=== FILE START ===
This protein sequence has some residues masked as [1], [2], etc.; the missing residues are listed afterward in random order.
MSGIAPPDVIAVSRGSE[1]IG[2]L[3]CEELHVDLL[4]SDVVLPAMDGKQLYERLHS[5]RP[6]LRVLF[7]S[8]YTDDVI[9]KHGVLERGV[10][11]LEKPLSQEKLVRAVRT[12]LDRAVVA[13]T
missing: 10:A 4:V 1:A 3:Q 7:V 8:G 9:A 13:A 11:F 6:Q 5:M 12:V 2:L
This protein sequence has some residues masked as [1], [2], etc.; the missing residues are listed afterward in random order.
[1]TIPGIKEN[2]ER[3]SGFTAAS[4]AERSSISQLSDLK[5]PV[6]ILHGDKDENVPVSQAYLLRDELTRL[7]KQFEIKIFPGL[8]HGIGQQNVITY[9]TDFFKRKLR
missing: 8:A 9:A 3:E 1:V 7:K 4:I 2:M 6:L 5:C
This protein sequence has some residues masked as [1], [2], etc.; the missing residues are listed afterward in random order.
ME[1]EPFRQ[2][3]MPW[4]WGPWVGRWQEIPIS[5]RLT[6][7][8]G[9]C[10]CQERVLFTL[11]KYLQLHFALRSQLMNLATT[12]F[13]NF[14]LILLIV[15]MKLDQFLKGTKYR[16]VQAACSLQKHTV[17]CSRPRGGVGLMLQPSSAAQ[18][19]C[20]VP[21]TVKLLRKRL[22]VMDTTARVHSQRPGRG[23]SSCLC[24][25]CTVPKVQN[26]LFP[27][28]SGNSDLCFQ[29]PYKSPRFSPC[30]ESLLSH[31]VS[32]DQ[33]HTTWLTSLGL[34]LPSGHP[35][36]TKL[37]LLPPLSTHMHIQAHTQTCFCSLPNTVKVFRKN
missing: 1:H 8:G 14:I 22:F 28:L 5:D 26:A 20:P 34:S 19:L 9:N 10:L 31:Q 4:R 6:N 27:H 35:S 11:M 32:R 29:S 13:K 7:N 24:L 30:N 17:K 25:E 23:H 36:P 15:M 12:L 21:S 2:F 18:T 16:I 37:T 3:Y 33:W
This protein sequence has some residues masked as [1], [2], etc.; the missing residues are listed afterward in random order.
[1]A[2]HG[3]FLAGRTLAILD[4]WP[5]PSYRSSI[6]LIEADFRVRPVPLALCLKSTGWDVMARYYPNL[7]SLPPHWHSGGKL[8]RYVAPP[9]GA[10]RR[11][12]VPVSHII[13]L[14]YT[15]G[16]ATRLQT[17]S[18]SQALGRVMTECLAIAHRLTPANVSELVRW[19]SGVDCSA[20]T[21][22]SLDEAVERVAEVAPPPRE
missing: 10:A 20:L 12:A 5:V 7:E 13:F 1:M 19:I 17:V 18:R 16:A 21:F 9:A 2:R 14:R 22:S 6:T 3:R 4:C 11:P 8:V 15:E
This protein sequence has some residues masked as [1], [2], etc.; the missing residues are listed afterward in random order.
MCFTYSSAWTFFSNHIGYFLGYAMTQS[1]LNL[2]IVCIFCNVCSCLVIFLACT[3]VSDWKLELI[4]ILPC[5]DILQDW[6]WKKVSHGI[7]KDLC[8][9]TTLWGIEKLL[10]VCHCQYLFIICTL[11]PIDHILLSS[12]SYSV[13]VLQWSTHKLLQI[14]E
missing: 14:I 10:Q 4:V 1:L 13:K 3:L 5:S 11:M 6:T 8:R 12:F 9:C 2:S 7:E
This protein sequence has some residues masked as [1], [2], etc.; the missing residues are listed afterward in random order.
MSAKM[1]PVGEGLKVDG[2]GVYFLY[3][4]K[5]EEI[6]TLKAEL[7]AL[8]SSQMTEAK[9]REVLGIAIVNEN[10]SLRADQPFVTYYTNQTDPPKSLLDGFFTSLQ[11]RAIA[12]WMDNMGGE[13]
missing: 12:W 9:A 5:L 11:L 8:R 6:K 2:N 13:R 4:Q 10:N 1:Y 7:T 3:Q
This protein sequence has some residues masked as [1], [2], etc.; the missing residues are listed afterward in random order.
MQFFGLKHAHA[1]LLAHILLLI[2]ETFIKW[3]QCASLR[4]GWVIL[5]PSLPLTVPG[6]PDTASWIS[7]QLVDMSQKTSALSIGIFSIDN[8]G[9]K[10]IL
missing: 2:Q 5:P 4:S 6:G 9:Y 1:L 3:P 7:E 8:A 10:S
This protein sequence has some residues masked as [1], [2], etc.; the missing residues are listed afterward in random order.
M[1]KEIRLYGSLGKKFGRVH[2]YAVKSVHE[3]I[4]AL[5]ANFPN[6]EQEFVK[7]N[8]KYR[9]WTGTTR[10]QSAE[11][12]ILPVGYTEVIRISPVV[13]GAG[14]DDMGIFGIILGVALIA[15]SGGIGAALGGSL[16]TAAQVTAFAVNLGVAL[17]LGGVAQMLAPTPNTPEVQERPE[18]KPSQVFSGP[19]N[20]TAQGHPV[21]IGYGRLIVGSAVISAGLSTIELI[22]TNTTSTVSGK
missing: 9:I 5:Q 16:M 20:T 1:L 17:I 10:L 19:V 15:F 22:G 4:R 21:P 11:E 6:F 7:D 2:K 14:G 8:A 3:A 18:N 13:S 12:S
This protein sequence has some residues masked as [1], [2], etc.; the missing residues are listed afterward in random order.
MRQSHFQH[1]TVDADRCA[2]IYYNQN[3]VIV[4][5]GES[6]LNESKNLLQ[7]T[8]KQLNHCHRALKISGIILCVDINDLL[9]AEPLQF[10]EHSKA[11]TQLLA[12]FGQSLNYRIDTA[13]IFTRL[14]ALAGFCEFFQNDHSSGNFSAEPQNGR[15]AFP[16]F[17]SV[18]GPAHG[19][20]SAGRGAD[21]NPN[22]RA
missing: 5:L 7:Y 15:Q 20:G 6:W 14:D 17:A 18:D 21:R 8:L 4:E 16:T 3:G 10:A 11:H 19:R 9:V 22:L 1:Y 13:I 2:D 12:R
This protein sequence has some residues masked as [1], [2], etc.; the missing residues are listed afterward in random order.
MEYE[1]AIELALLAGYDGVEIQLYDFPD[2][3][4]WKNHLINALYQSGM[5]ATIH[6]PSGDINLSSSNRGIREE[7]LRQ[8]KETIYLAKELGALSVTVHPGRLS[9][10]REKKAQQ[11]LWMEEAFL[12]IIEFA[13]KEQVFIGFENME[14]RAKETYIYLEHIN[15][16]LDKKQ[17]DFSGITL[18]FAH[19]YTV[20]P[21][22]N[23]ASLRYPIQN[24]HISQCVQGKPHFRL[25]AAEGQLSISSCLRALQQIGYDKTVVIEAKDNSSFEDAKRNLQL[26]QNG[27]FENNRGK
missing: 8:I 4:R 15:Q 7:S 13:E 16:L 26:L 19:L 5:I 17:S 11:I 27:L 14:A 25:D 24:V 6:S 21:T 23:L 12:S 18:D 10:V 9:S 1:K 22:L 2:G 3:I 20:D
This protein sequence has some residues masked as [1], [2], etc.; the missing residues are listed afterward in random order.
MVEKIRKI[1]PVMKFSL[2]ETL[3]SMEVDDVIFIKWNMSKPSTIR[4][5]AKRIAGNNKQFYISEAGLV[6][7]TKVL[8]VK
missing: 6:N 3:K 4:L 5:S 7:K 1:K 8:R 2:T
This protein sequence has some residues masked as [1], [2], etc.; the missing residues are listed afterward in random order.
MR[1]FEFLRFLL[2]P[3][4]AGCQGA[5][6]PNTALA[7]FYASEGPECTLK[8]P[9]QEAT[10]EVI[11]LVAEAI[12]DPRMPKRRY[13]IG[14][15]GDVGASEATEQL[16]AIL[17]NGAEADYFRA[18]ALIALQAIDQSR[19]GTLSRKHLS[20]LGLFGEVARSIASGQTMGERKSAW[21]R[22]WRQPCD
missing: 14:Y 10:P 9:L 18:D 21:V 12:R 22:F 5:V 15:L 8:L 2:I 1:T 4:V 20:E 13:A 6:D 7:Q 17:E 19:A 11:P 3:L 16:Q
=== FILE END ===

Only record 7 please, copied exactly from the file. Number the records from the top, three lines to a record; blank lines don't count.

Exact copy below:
This protein sequence has some residues masked as [1], [2], etc.; the missing residues are listed afterward in random order.
MQFFGLKHAHA[1]LLAHILLLI[2]ETFIKW[3]QCASLR[4]GWVIL[5]PSLPLTVPG[6]PDTASWIS[7]QLVDMSQKTSALSIGIFSIDN[8]G[9]K[10]IL
missing: 2:Q 5:P 4:S 6:G 9:Y 1:L 3:P 7:E 8:A 10:S